Who is in charge of church relations at UIndy?

Dr. Michael G. Cartwright is the dean of Ecumenical and Interfaith Programs. He can be reached at mcartwright@uindy.edu or by phone at 317-788-2106. Cartwright serves on the Indiana Conference Board of Ordained Ministry and chairs the Steering Committee for the Wesleyan Connexion Project. He is one of the co-conveners of the new Institutional Relations Table, serves on the Board of Ordained Ministry and chairs the Steering Committee of the Wesleyan Connexion Project.

What service projects does UIndy offer students?

The Sierra Leone group is dressed in native clothing.

UIndy students can select from a variety of service projects and experiences ranging from service-learning trips to Appalachia during Christmas break to Spring Term trips to West Africa.

Students and staff traveled to Sierra Leone in 2008 to help residents rehabilitate and expand a library as part of the United Methodist Church’s Operation Classroom mission program. The 1,500 students of UMC Koidu Secondary School had been without a library and its resources for more than a decade.

UIndy students and staff will return to Sierra Leone next year to continue the work on the library. Congregations and individuals who would like to donate funds to assist with the cost of materials for the 2010 trip should contact the Rev. Dr. Lang Brownlee at 317-788-3382.

How can I receive updates on the work of University?

The Office of Ecumenical & Interfaith Programs is responsible for coordinating the production of a newsletter that comes out three times a year. This resource is circulated internally at UIndy and is made available via e-HUM as a URL. See http://eip.uindy.edu/publications/connections.php for the United Methodist Connections newsletter.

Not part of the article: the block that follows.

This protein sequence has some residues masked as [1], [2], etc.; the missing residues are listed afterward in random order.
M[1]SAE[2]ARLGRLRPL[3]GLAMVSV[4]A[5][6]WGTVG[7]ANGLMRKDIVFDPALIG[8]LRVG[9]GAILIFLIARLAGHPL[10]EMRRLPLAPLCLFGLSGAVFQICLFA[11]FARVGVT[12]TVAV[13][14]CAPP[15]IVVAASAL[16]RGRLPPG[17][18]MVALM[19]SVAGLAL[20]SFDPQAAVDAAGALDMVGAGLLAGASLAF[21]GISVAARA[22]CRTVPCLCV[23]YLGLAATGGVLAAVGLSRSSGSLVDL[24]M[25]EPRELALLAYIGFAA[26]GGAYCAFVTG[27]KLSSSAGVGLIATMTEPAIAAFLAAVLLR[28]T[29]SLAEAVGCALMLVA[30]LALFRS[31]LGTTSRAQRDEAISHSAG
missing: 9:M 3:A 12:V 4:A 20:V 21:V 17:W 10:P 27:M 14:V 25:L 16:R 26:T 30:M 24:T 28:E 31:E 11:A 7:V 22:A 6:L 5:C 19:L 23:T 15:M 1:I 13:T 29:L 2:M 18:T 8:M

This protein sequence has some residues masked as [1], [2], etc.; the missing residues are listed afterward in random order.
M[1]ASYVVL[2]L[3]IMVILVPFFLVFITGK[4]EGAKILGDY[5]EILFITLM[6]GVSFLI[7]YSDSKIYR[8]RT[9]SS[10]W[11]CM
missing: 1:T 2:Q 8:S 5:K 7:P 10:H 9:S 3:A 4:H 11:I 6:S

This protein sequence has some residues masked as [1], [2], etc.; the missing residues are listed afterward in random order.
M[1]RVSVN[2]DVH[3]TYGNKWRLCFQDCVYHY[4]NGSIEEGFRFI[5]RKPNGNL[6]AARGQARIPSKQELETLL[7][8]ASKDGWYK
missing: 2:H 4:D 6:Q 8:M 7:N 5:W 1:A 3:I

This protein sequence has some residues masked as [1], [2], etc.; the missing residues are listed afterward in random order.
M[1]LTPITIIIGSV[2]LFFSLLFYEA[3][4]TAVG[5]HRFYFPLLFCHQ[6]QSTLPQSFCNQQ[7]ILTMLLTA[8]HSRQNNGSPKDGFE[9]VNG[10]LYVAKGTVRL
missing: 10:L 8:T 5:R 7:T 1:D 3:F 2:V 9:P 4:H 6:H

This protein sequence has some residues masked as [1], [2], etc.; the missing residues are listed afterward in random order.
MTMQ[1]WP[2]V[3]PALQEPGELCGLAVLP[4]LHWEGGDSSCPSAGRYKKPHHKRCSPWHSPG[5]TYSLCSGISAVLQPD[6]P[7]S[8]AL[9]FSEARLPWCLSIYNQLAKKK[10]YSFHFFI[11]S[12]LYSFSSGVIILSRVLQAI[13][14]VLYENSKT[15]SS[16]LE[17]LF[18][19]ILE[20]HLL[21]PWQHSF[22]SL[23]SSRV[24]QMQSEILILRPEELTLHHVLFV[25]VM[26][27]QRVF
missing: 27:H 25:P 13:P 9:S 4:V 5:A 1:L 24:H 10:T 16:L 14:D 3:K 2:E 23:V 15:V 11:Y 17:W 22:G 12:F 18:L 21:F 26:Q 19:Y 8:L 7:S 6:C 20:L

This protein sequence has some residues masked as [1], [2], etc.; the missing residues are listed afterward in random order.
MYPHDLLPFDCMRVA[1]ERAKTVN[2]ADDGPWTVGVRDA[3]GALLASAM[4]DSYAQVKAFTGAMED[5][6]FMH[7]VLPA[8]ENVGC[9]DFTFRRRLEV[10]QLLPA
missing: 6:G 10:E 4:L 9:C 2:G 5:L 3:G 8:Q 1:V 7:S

Does the University provide resources that assist The United Methodist Church in carrying out its mission?

The Lantz Center has developed a series of “Crossings Reflections” publications about vocational discernment. Most of these are available in PDF format on the Ecumenical & Interfaith Programs office Web site at http://eip.uindy.edu/crossings/publications/.

The University of Indianapolis Press has published two books recently for United Methodist audiences. Dr. Kevin Corn’s book Forward Be Our Watchword is an historical study of the Methodist Episcopal Church in Indiana (1880 to 1920). This resource is used in the Wesleyan Connexion Project. In addition, Dean Michael Cartwright has recently completed a book of United Methodist perspectives on Christian mission. Exploring Christian Mission Beyond Christendom will be available for sale later this fall.

Contact UIndy’s Patricia Cabrera at 317-788-3288 if you are interested in purchasing copies of either of these resources.

What United Methodist programs are offered at UIndy?

The Indiana Area Extension Course of Studies School for part-time local pastors is directed by UIndy Philosophy and Religion Professor Emeritus Dr. Herb Cassel. The Wesleyan Connexion Project, a program for United Methodist seminarians from the Indiana Conference, meets earlier the same week of annual conference and is directed by Rev. Dr. Andy Kinsey, pastor of Grace United Methodist Church in Franklin.